January 21st, 2010
Episode 77 of 522 episodes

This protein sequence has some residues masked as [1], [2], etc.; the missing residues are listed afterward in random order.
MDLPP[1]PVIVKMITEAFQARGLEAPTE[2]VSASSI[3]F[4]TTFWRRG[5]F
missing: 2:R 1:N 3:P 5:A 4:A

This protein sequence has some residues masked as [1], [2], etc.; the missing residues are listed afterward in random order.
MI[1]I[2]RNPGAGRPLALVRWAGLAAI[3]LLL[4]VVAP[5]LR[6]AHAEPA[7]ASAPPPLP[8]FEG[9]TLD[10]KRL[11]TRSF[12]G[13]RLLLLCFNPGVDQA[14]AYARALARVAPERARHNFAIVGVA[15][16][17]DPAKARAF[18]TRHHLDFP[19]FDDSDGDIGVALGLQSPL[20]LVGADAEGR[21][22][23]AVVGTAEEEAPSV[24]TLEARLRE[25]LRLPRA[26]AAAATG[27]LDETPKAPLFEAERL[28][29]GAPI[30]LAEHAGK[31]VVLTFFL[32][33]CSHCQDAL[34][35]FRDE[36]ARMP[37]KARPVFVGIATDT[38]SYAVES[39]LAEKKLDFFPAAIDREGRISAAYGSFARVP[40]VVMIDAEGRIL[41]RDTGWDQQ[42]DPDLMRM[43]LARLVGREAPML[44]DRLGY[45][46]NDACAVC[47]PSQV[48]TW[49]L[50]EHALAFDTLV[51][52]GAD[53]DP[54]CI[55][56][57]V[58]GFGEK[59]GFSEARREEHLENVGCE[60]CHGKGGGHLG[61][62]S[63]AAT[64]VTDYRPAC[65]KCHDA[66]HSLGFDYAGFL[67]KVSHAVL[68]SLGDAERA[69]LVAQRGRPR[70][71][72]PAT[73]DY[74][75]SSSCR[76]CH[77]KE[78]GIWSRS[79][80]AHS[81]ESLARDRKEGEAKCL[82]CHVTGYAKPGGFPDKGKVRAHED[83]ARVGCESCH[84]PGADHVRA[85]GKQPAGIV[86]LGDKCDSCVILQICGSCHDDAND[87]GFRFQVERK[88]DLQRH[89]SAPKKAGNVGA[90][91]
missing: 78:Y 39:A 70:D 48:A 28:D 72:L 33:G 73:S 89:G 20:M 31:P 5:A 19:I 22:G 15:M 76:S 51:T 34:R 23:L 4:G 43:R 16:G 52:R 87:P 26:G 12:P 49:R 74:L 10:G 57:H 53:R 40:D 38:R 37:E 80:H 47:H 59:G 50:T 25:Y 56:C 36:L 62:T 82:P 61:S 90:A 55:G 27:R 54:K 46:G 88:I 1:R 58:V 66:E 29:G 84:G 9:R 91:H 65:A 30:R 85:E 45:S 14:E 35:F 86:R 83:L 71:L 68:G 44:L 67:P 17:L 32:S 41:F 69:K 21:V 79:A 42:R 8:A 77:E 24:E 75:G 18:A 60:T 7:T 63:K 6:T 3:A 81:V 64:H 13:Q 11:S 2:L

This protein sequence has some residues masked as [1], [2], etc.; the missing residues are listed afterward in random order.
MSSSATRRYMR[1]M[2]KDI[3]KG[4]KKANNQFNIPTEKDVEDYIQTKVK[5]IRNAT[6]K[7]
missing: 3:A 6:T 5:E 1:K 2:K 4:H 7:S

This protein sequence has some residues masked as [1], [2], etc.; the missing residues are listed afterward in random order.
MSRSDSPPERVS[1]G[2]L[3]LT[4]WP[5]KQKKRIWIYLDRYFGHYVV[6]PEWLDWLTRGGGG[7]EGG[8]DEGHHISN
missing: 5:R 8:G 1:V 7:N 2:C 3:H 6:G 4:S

Melvyn Bragg and guests Karin Bowie, Murray Pittock and Daniel Szechi discuss the Glencoe Massacre of 1692, why it happened, and its lasting repercussions.On a winter night in 1692, a company of soldiers quartered with the MacDonalds of Glencoe rose early and slaughtered their hosts. About 38 men, women and children were killed. Their homes were torched and many survivors died as they fled into the snow. This mass killing was branded by a Scottish Parliamentary Commission of Inquiry as 'murder under trust'.Why did this still infamous atrocity happen? The answer takes in the seismic impact of the Glorious Revolution of 1688 and the ongoing struggles for religious power that swept through the country in the 17th century. Crucially, Britain was at war in Europe, and the distracting nature of the conflict in Scotland, as far as the London government was concerned, helped to give the events at Glencoe their particular character. But this is also a story of a deadline and the fatal consequences of the Glencoe MacDonalds' attempts to meet it - and of how their technical failure to do so was exploited.The Glencoe Massacre had a severe impact on the reputation of the government of the Protestant King William III, who had ousted the Catholic James II with the support of the English and Scottish Parliaments only four years earlier. Some historians contend that it pushed the two states along the road to the Act of Union of 1707. Karin Bowie is Lecturer in Scottish History at the University of Glasgow; Murray Pittock is Bradley Professor of English Literature at the University of Glasgow; Daniel Szechi is Professor of Early Modern History at the University of Manchester.